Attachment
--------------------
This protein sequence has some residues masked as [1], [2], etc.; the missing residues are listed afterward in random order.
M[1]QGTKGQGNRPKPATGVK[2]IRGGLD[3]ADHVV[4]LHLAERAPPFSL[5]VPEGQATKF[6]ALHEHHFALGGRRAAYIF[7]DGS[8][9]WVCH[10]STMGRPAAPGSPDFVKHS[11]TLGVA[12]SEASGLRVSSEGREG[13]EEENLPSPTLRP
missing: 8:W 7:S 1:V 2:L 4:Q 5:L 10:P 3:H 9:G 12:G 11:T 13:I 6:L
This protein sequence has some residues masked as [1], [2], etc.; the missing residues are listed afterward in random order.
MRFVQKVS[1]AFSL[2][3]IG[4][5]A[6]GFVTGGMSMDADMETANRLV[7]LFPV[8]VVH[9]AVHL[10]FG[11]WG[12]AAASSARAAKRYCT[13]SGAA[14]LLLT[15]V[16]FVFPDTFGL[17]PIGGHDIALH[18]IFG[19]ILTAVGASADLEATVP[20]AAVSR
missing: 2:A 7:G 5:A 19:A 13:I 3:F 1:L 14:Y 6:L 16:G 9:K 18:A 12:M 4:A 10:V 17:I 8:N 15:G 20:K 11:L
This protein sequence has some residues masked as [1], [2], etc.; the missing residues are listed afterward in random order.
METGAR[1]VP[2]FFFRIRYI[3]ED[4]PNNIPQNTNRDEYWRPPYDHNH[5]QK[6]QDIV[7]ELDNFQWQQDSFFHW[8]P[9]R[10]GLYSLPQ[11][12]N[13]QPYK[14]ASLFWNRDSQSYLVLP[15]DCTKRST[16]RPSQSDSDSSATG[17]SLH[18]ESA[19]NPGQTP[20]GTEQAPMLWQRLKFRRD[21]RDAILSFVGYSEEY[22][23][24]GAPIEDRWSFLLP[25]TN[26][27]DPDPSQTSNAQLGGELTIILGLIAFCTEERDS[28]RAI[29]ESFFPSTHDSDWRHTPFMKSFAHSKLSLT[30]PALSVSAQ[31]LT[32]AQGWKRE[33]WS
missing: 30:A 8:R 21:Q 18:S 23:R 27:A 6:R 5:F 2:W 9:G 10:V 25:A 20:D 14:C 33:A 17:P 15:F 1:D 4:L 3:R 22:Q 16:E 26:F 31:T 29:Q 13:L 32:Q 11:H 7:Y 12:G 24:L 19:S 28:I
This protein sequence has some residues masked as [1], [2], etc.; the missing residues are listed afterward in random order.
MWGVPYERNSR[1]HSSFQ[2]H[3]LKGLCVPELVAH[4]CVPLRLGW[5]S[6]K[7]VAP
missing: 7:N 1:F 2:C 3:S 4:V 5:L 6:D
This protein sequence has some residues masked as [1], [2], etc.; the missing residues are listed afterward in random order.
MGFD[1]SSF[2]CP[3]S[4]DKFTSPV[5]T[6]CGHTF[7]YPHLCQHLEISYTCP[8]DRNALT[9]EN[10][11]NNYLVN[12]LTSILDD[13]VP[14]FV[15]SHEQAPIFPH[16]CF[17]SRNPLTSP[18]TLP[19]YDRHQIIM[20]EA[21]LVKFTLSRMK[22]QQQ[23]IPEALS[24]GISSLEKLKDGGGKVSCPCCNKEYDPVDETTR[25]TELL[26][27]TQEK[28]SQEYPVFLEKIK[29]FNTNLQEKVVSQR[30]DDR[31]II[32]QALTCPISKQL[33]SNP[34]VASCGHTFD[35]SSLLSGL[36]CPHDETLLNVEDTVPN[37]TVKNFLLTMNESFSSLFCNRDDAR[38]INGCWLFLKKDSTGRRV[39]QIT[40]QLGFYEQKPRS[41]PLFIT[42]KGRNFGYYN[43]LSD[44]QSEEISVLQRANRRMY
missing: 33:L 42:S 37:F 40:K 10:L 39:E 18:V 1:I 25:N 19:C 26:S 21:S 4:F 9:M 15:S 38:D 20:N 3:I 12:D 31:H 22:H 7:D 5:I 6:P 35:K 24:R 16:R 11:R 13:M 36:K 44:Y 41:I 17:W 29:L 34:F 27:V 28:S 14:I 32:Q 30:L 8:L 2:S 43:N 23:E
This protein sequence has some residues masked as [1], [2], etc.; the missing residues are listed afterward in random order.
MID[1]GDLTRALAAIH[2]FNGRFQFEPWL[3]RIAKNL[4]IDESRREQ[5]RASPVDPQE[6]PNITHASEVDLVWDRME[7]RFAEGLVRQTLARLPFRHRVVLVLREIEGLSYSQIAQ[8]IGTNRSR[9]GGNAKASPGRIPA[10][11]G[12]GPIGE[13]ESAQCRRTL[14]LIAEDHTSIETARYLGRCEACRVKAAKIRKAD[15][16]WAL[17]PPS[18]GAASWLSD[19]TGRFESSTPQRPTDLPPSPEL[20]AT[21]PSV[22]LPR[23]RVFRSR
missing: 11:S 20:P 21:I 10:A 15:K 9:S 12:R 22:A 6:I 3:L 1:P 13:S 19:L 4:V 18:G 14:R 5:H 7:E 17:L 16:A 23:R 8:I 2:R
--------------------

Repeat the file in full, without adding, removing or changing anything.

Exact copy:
This protein sequence has some residues masked as [1], [2], etc.; the missing residues are listed afterward in random order.
M[1]QGTKGQGNRPKPATGVK[2]IRGGLD[3]ADHVV[4]LHLAERAPPFSL[5]VPEGQATKF[6]ALHEHHFALGGRRAAYIF[7]DGS[8][9]WVCH[10]STMGRPAAPGSPDFVKHS[11]TLGVA[12]SEASGLRVSSEGREG[13]EEENLPSPTLRP
missing: 8:W 7:S 1:V 2:L 4:Q 5:L 10:P 3:H 9:G 12:G 11:T 13:I 6:L
This protein sequence has some residues masked as [1], [2], etc.; the missing residues are listed afterward in random order.
MRFVQKVS[1]AFSL[2][3]IG[4][5]A[6]GFVTGGMSMDADMETANRLV[7]LFPV[8]VVH[9]AVHL[10]FG[11]WG[12]AAASSARAAKRYCT[13]SGAA[14]LLLT[15]V[16]FVFPDTFGL[17]PIGGHDIALH[18]IFG[19]ILTAVGASADLEATVP[20]AAVSR
missing: 2:A 7:G 5:A 19:A 13:I 3:F 1:L 14:Y 6:L 16:G 9:K 18:A 12:M 4:A 10:V 17:I 8:N 15:G 20:K 11:L
This protein sequence has some residues masked as [1], [2], etc.; the missing residues are listed afterward in random order.
METGAR[1]VP[2]FFFRIRYI[3]ED[4]PNNIPQNTNRDEYWRPPYDHNH[5]QK[6]QDIV[7]ELDNFQWQQDSFFHW[8]P[9]R[10]GLYSLPQ[11][12]N[13]QPYK[14]ASLFWNRDSQSYLVLP[15]DCTKRST[16]RPSQSDSDSSATG[17]SLH[18]ESA[19]NPGQTP[20]GTEQAPMLWQRLKFRRD[21]RDAILSFVGYSEEY[22][23][24]GAPIEDRWSFLLP[25]TN[26][27]DPDPSQTSNAQLGGELTIILGLIAFCTEERDS[28]RAI[29]ESFFPSTHDSDWRHTPFMKSFAHSKLSLT[30]PALSVSAQ[31]LT[32]AQGWKRE[33]WS
missing: 30:A 8:R 21:Q 18:S 23:R 27:A 6:R 5:F 2:W 9:G 10:V 25:A 20:D 14:C 33:A 17:P 15:F 1:D 4:L 3:R 22:Q 16:E 26:F 31:T 29:Q 13:L 32:Q 11:H 7:Y 12:G 24:L 19:S 28:I
This protein sequence has some residues masked as [1], [2], etc.; the missing residues are listed afterward in random order.
MWGVPYERNSR[1]HSSFQ[2]H[3]LKGLCVPELVAH[4]CVPLRLGW[5]S[6]K[7]VAP
missing: 7:N 1:F 2:C 3:S 4:V 5:L 6:D
This protein sequence has some residues masked as [1], [2], etc.; the missing residues are listed afterward in random order.
MGFD[1]SSF[2]CP[3]S[4]DKFTSPV[5]T[6]CGHTF[7]YPHLCQHLEISYTCP[8]DRNALT[9]EN[10][11]NNYLVN[12]LTSILDD[13]VP[14]FV[15]SHEQAPIFPH[16]CF[17]SRNPLTSP[18]TLP[19]YDRHQIIM[20]EA[21]LVKFTLSRMK[22]QQQ[23]IPEALS[24]GISSLEKLKDGGGKVSCPCCNKEYDPVDETTR[25]TELL[26][27]TQEK[28]SQEYPVFLEKIK[29]FNTNLQEKVVSQR[30]DDR[31]II[32]QALTCPISKQL[33]SNP[34]VASCGHTFD[35]SSLLSGL[36]CPHDETLLNVEDTVPN[37]TVKNFLLTMNESFSSLFCNRDDAR[38]INGCWLFLKKDSTGRRV[39]QIT[40]QLGFYEQKPRS[41]PLFIT[42]KGRNFGYYN[43]LSD[44]QSEEISVLQRANRRMY
missing: 33:L 42:S 37:F 40:K 10:L 39:E 18:V 1:I 25:N 19:C 26:S 21:S 4:F 9:M 15:S 38:D 20:N 3:I 12:D 31:H 22:H 7:D 5:I 6:P 35:K 24:R 16:R 11:R 13:M 36:K 44:Y 41:I 17:W 29:L 34:F 27:V 28:S 14:I 32:Q 30:L 8:L 2:S 43:N 23:E
This protein sequence has some residues masked as [1], [2], etc.; the missing residues are listed afterward in random order.
MID[1]GDLTRALAAIH[2]FNGRFQFEPWL[3]RIAKNL[4]IDESRREQ[5]RASPVDPQE[6]PNITHASEVDLVWDRME[7]RFAEGLVRQTLARLPFRHRVVLVLREIEGLSYSQIAQ[8]IGTNRSR[9]GGNAKASPGRIPA[10][11]G[12]GPIGE[13]ESAQCRRTL[14]LIAEDHTSIETARYLGRCEACRVKAAKIRKAD[15][16]WAL[17]PPS[18]GAASWLSD[19]TGRFESSTPQRPTDLPPSPEL[20]AT[21]PSV[22]LPR[23]RVFRSR
missing: 11:S 20:P 21:I 10:A 15:K 9:S 12:R 22:A 6:I 3:L 1:P 13:S 19:L 4:V 18:G 14:R 5:H 7:E 17:L 16:A 23:R 8:I 2:R